Plant Turning Chicken Poop Into Energy Comes to Georgetown - WBOC-TV 16, Delmarvas News Leader, FOX 21 -

Plant That Turns Chicken Poop into Energy Comes to Georgetown

Posted: Aug 13, 2018 5:12 PM Updated:

GEORGETOWN, Del.- A new renewable energy plant is coming to the Georgetown area next year. Though people who live nearby worry the new plant will bring increased traffic and a strong odor along with it. 

The plant, owned by CleanBay Renewables will recycle 90,000 tons of chicken litter annually, and transport nearly 300 tons daily. 

According to a press release from the company, the site will take chicken waste, and through anaerobic digestion, it will heat up the waste and extract natural gases from it. 

Neighbors living nearby say the smell may be too much to handle.

"It's a good thing as far as job opportunities go," Nancy Stanley, who lives in the area said. However--"Chicken waste does have a smell to it, and it is bad."

But some like Mallory Swift, who grew up in Sussex County her entire life says the smell doesn't bother her. She'll be living directly near the plant. 

"We do have a lot of problems with unemployment in the area. It is going to bring a lot of new jobs," Swift said.

"It's not an overwhelming stench, but there is a slight smell with it. But honestly it's no worse than driving past your local dump."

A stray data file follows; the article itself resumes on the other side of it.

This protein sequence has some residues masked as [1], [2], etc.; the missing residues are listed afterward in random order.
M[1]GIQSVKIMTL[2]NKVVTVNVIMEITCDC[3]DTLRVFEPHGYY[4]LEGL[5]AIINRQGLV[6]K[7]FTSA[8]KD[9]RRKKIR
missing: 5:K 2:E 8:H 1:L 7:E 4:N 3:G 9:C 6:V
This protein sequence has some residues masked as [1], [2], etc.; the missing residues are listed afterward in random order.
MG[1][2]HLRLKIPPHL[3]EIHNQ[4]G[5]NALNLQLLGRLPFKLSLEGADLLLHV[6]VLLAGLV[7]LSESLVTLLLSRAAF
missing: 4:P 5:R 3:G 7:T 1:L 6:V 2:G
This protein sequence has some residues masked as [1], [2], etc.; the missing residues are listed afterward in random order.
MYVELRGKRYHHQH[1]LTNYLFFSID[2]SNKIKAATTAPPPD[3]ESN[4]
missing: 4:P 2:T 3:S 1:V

According to a press release from the company, "the site will produce 5 megawatts of electricity daily that will contribute to Delaware Electric Cooperative’s existing power grid, enough to power approximately 3,500 homes."

"The facility will also remove phosphorous from the chicken litter, making a small crystallized fertilizer that will be sold to farmers in the Midwest where the nutrient is needed to support agriculture."

CleanBay says through outsourcing the gas to electric companies, it will decrease the amount of fossil fuels companies like Delaware Electric Cooperative uses.

The facility will also bring 15-20 full-time jobs to the area.

Though the project plan is approved, CleanBay will continue to work with the Delaware Department of Transportation to design a highway entrance to the plant--to limit the amount of trucks that may inconvenience those living nearby.








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